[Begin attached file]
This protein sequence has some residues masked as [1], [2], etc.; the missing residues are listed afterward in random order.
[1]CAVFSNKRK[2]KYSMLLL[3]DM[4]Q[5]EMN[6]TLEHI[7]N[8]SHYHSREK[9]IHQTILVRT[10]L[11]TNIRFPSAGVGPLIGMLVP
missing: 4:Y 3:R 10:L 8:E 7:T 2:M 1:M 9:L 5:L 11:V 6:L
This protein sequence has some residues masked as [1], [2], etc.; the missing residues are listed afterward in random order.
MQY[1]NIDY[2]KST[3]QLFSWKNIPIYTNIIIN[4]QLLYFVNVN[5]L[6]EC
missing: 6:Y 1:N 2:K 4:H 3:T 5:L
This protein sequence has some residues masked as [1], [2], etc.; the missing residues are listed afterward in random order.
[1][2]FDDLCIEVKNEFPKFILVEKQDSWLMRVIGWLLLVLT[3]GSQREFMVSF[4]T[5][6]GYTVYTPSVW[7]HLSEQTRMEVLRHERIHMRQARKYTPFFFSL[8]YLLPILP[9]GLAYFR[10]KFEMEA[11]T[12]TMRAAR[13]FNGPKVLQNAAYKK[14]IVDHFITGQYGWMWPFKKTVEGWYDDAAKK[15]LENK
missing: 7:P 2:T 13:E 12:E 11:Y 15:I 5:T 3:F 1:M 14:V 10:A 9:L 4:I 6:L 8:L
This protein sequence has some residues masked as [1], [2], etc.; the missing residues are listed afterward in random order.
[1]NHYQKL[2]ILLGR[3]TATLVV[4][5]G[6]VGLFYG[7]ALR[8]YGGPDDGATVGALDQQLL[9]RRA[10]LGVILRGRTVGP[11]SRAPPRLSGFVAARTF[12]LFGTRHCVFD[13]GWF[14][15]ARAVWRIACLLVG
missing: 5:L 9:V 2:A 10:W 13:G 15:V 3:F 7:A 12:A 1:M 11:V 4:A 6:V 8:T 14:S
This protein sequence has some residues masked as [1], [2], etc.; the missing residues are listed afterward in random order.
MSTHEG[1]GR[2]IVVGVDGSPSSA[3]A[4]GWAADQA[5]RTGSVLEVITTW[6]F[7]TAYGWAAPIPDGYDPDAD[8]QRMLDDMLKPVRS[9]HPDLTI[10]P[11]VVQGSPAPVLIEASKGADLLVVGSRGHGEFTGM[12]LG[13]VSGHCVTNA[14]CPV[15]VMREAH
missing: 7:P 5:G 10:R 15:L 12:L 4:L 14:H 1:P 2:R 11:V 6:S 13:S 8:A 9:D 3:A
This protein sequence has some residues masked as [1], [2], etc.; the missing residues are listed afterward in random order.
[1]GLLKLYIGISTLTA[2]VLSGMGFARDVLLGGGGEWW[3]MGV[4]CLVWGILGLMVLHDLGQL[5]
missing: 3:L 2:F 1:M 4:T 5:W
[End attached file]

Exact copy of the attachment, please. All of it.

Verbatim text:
This protein sequence has some residues masked as [1], [2], etc.; the missing residues are listed afterward in random order.
[1]CAVFSNKRK[2]KYSMLLL[3]DM[4]Q[5]EMN[6]TLEHI[7]N[8]SHYHSREK[9]IHQTILVRT[10]L[11]TNIRFPSAGVGPLIGMLVP
missing: 4:Y 3:R 10:L 8:E 7:T 2:M 1:M 9:L 5:L 11:V 6:L
This protein sequence has some residues masked as [1], [2], etc.; the missing residues are listed afterward in random order.
MQY[1]NIDY[2]KST[3]QLFSWKNIPIYTNIIIN[4]QLLYFVNVN[5]L[6]EC
missing: 6:Y 1:N 2:K 4:H 3:T 5:L
This protein sequence has some residues masked as [1], [2], etc.; the missing residues are listed afterward in random order.
[1][2]FDDLCIEVKNEFPKFILVEKQDSWLMRVIGWLLLVLT[3]GSQREFMVSF[4]T[5][6]GYTVYTPSVW[7]HLSEQTRMEVLRHERIHMRQARKYTPFFFSL[8]YLLPILP[9]GLAYFR[10]KFEMEA[11]T[12]TMRAAR[13]FNGPKVLQNAAYKK[14]IVDHFITGQYGWMWPFKKTVEGWYDDAAKK[15]LENK
missing: 7:P 2:T 13:E 12:E 11:Y 15:I 5:T 3:F 1:M 14:V 10:A 9:L 4:I 6:L 8:L
This protein sequence has some residues masked as [1], [2], etc.; the missing residues are listed afterward in random order.
[1]NHYQKL[2]ILLGR[3]TATLVV[4][5]G[6]VGLFYG[7]ALR[8]YGGPDDGATVGALDQQLL[9]RRA[10]LGVILRGRTVGP[11]SRAPPRLSGFVAARTF[12]LFGTRHCVFD[13]GWF[14][15]ARAVWRIACLLVG
missing: 5:L 9:V 2:A 10:W 13:G 15:V 3:F 7:A 12:A 1:M 11:V 4:A 6:V 8:T 14:S
This protein sequence has some residues masked as [1], [2], etc.; the missing residues are listed afterward in random order.
MSTHEG[1]GR[2]IVVGVDGSPSSA[3]A[4]GWAADQA[5]RTGSVLEVITTW[6]F[7]TAYGWAAPIPDGYDPDAD[8]QRMLDDMLKPVRS[9]HPDLTI[10]P[11]VVQGSPAPVLIEASKGADLLVVGSRGHGEFTGM[12]LG[13]VSGHCVTNA[14]CPV[15]VMREAH
missing: 7:P 5:G 10:R 15:L 12:L 4:L 14:H 1:P 2:R 11:V 6:S 13:S 8:A 9:D 3:A
This protein sequence has some residues masked as [1], [2], etc.; the missing residues are listed afterward in random order.
[1]GLLKLYIGISTLTA[2]VLSGMGFARDVLLGGGGEWW[3]MGV[4]CLVWGILGLMVLHDLGQL[5]
missing: 3:L 2:F 1:M 4:T 5:W